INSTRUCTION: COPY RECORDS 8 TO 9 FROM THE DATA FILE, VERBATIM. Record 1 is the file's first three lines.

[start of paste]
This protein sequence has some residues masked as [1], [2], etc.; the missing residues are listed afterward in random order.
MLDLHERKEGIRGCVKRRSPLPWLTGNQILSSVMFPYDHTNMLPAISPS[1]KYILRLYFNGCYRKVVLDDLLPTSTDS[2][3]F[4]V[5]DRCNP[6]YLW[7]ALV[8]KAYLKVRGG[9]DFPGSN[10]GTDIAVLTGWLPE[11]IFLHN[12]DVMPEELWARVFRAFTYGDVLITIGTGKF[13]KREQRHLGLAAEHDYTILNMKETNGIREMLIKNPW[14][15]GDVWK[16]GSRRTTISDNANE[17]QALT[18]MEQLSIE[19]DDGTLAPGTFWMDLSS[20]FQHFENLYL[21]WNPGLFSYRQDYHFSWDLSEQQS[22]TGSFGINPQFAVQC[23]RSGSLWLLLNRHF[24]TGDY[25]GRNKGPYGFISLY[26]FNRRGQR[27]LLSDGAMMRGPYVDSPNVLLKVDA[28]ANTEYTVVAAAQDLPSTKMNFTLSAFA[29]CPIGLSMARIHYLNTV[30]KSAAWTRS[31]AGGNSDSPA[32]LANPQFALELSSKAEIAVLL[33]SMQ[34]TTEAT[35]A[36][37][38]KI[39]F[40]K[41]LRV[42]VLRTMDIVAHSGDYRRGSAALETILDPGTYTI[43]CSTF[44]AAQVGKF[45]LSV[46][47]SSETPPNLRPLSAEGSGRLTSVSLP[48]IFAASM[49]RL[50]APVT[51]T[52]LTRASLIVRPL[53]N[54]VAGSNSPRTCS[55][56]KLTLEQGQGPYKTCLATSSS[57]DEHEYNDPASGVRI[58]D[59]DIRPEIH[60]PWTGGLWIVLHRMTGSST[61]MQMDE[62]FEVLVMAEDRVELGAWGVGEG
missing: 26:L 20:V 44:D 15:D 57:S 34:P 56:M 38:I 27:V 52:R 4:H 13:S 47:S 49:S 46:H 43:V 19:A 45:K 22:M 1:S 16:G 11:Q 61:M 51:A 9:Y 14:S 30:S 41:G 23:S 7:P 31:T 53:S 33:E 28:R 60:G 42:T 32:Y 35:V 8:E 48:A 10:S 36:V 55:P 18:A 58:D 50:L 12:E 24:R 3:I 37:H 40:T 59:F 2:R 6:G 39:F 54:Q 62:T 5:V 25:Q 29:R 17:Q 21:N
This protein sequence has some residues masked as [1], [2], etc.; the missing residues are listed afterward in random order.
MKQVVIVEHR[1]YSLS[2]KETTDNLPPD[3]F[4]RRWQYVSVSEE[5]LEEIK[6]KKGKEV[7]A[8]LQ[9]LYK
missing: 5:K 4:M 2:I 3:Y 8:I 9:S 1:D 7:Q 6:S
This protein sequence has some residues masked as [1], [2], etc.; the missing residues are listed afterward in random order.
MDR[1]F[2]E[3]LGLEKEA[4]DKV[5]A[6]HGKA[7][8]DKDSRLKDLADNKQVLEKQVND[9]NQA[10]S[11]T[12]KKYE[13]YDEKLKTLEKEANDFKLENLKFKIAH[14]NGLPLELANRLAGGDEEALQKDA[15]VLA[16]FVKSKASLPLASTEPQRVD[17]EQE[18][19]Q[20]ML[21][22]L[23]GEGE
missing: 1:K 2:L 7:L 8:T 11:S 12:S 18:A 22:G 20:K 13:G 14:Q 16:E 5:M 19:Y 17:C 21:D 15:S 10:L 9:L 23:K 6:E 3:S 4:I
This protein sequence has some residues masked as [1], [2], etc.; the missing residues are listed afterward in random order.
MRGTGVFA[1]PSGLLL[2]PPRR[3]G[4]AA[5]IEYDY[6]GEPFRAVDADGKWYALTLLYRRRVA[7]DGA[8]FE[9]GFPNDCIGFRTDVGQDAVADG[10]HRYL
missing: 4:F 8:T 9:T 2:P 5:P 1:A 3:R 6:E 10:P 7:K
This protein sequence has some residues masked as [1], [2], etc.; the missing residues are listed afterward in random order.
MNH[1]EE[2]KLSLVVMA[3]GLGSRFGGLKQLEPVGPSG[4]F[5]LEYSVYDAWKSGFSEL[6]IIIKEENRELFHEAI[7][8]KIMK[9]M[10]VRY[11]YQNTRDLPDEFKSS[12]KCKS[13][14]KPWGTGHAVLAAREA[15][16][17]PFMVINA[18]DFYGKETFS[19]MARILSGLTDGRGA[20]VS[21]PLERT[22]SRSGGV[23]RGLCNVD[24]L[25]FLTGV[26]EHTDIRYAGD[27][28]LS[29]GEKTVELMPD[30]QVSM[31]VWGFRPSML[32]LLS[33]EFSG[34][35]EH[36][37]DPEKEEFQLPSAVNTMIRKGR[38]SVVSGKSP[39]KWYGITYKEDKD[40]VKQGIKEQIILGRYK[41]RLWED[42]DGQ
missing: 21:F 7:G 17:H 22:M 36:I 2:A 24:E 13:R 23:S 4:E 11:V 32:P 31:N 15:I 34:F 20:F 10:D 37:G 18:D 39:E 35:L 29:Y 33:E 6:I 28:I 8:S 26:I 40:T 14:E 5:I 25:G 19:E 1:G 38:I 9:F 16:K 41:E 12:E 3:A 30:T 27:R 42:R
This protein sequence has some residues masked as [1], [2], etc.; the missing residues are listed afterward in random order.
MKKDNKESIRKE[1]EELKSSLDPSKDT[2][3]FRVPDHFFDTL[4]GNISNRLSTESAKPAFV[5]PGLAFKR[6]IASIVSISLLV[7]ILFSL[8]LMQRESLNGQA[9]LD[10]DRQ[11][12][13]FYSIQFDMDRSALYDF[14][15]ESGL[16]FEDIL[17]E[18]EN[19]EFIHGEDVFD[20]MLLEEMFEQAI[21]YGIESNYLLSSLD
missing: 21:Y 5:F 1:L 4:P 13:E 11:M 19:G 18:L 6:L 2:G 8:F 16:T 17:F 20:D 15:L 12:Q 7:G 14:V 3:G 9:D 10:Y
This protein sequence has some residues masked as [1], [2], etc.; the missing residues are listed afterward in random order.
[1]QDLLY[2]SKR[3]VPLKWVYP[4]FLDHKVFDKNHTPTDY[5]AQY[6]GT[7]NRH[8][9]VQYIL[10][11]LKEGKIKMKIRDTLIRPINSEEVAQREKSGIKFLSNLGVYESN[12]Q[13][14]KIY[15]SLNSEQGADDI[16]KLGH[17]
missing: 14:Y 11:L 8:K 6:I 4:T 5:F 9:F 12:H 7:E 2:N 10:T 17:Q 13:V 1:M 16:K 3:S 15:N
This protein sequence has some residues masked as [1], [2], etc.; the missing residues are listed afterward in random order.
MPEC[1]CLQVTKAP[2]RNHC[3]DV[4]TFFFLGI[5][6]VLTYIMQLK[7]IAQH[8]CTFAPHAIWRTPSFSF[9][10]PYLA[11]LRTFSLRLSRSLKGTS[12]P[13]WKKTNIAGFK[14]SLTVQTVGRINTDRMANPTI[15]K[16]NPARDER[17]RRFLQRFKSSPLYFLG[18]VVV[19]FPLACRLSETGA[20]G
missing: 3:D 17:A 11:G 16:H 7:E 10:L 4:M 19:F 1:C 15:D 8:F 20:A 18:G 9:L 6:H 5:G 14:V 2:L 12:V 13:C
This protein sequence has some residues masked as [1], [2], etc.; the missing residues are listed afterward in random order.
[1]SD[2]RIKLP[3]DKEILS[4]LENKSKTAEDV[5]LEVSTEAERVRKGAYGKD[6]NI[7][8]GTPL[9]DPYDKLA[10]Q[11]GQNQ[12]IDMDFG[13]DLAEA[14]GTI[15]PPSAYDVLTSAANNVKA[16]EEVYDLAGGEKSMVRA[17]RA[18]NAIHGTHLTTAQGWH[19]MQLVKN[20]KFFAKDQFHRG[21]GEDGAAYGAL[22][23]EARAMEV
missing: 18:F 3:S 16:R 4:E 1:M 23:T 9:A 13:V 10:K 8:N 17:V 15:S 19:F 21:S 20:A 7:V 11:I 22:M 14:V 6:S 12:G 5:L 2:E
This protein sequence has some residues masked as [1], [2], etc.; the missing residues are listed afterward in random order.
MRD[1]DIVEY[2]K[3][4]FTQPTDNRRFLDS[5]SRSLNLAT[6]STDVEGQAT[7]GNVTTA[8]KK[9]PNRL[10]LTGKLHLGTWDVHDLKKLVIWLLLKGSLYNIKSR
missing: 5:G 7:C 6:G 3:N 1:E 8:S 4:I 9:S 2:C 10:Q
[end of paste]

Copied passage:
This protein sequence has some residues masked as [1], [2], etc.; the missing residues are listed afterward in random order.
MPEC[1]CLQVTKAP[2]RNHC[3]DV[4]TFFFLGI[5][6]VLTYIMQLK[7]IAQH[8]CTFAPHAIWRTPSFSF[9][10]PYLA[11]LRTFSLRLSRSLKGTS[12]P[13]WKKTNIAGFK[14]SLTVQTVGRINTDRMANPTI[15]K[16]NPARDER[17]RRFLQRFKSSPLYFLG[18]VVV[19]FPLACRLSETGA[20]G
missing: 3:D 17:A 11:G 16:H 7:E 10:L 4:M 19:F 1:C 15:D 8:F 20:A 18:G 9:L 6:H 5:G 14:V 2:L 12:V 13:C
This protein sequence has some residues masked as [1], [2], etc.; the missing residues are listed afterward in random order.
[1]SD[2]RIKLP[3]DKEILS[4]LENKSKTAEDV[5]LEVSTEAERVRKGAYGKD[6]NI[7][8]GTPL[9]DPYDKLA[10]Q[11]GQNQ[12]IDMDFG[13]DLAEA[14]GTI[15]PPSAYDVLTSAANNVKA[16]EEVYDLAGGEKSMVRA[17]RA[18]NAIHGTHLTTAQGWH[19]MQLVKN[20]KFFAKDQFHRG[21]GEDGAAYGAL[22][23]EARAMEV
missing: 18:F 3:S 16:R 4:E 1:M 23:T 9:A 13:V 10:K 8:N 17:V 15:S 19:F 21:S 20:A 7:V 11:I 22:M 14:V 6:S 12:G 5:L 2:E